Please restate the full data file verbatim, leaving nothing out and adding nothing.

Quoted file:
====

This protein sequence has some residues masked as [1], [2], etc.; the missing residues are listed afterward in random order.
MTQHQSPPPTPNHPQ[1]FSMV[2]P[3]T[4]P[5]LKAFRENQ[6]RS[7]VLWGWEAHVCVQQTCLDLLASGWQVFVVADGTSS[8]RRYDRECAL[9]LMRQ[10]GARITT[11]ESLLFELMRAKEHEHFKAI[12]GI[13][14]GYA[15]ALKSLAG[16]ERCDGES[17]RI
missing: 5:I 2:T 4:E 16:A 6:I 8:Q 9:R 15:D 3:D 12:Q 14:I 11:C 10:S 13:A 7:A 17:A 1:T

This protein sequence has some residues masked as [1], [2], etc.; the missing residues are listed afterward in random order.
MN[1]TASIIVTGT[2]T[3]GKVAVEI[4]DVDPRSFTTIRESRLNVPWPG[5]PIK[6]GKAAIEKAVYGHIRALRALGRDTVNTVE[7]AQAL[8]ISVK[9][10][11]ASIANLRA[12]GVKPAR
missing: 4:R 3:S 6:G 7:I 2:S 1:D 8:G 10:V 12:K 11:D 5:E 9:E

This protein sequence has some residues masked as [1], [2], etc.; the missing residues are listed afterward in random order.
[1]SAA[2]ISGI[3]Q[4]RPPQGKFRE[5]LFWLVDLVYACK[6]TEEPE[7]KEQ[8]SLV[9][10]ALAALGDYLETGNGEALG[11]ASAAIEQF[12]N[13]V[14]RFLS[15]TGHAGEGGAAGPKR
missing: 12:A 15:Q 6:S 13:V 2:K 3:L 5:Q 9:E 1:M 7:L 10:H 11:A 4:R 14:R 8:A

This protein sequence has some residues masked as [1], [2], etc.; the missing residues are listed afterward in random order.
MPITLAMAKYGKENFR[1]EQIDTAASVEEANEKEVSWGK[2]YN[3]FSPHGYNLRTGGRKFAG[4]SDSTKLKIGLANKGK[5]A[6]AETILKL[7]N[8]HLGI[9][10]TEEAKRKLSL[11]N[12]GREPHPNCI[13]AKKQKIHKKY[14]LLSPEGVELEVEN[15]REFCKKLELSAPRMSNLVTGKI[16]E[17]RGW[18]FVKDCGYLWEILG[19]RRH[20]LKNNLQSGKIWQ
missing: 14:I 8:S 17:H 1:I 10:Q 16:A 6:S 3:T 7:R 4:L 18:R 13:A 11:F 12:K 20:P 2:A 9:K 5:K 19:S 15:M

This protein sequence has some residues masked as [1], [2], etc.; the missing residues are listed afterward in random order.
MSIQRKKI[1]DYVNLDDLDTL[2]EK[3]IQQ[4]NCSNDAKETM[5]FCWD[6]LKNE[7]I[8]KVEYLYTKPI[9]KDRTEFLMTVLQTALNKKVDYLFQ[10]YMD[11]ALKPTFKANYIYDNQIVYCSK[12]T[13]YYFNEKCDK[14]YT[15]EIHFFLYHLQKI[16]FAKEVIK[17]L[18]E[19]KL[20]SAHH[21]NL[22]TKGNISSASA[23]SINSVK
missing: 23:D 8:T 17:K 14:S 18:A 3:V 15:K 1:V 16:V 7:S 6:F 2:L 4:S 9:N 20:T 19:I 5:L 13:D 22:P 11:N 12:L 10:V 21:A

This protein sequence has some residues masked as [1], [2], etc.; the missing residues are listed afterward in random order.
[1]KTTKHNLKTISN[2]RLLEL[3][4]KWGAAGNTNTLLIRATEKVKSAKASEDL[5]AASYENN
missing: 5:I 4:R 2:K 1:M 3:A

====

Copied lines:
This protein sequence has some residues masked as [1], [2], etc.; the missing residues are listed afterward in random order.
MTQHQSPPPTPNHPQ[1]FSMV[2]P[3]T[4]P[5]LKAFRENQ[6]RS[7]VLWGWEAHVCVQQTCLDLLASGWQVFVVADGTSS[8]RRYDRECAL[9]LMRQ[10]GARITT[11]ESLLFELMRAKEHEHFKAI[12]GI[13][14]GYA[15]ALKSLAG[16]ERCDGES[17]RI
missing: 5:I 2:T 4:E 16:A 6:I 8:Q 9:R 15:D 3:D 12:Q 14:I 11:C 10:S 13:A 7:A 17:A 1:T

This protein sequence has some residues masked as [1], [2], etc.; the missing residues are listed afterward in random order.
MN[1]TASIIVTGT[2]T[3]GKVAVEI[4]DVDPRSFTTIRESRLNVPWPG[5]PIK[6]GKAAIEKAVYGHIRALRALGRDTVNTVE[7]AQAL[8]ISVK[9][10][11]ASIANLRA[12]GVKPAR
missing: 4:R 3:S 6:G 7:I 2:S 1:D 8:G 10:V 12:K 11:D 5:E 9:E

This protein sequence has some residues masked as [1], [2], etc.; the missing residues are listed afterward in random order.
[1]SAA[2]ISGI[3]Q[4]RPPQGKFRE[5]LFWLVDLVYACK[6]TEEPE[7]KEQ[8]SLV[9][10]ALAALGDYLETGNGEALG[11]ASAAIEQF[12]N[13]V[14]RFLS[15]TGHAGEGGAAGPKR
missing: 12:A 15:Q 6:S 13:V 2:K 3:L 5:Q 9:E 1:M 7:L 10:H 11:A 4:R 14:R 8:A

This protein sequence has some residues masked as [1], [2], etc.; the missing residues are listed afterward in random order.
MPITLAMAKYGKENFR[1]EQIDTAASVEEANEKEVSWGK[2]YN[3]FSPHGYNLRTGGRKFAG[4]SDSTKLKIGLANKGK[5]A[6]AETILKL[7]N[8]HLGI[9][10]TEEAKRKLSL[11]N[12]GREPHPNCI[13]AKKQKIHKKY[14]LLSPEGVELEVEN[15]REFCKKLELSAPRMSNLVTGKI[16]E[17]RGW[18]FVKDCGYLWEILG[19]RRH[20]LKNNLQSGKIWQ
missing: 14:I 8:S 17:H 1:I 10:Q 16:A 6:S 3:T 7:R 4:L 18:R 13:A 11:F 12:K 20:P 2:A 9:K 5:K 19:S 15:M

This protein sequence has some residues masked as [1], [2], etc.; the missing residues are listed afterward in random order.
MSIQRKKI[1]DYVNLDDLDTL[2]EK[3]IQQ[4]NCSNDAKETM[5]FCWD[6]LKNE[7]I[8]KVEYLYTKPI[9]KDRTEFLMTVLQTALNKKVDYLFQ[10]YMD[11]ALKPTFKANYIYDNQIVYCSK[12]T[13]YYFNEKCDK[14]YT[15]EIHFFLYHLQKI[16]FAKEVIK[17]L[18]E[19]KL[20]SAHH[21]NL[22]TKGNISSASA[23]SINSVK
missing: 23:D 8:T 17:K 14:S 18:A 3:V 15:K 1:V 16:V 7:S 6:F 2:L 4:S 9:N 20:T 19:I 5:L 13:D 22:P 11:N 12:L 10:V 21:A

This protein sequence has some residues masked as [1], [2], etc.; the missing residues are listed afterward in random order.
[1]KTTKHNLKTISN[2]RLLEL[3][4]KWGAAGNTNTLLIRATEKVKSAKASEDL[5]AASYENN
missing: 5:I 4:R 2:K 1:M 3:A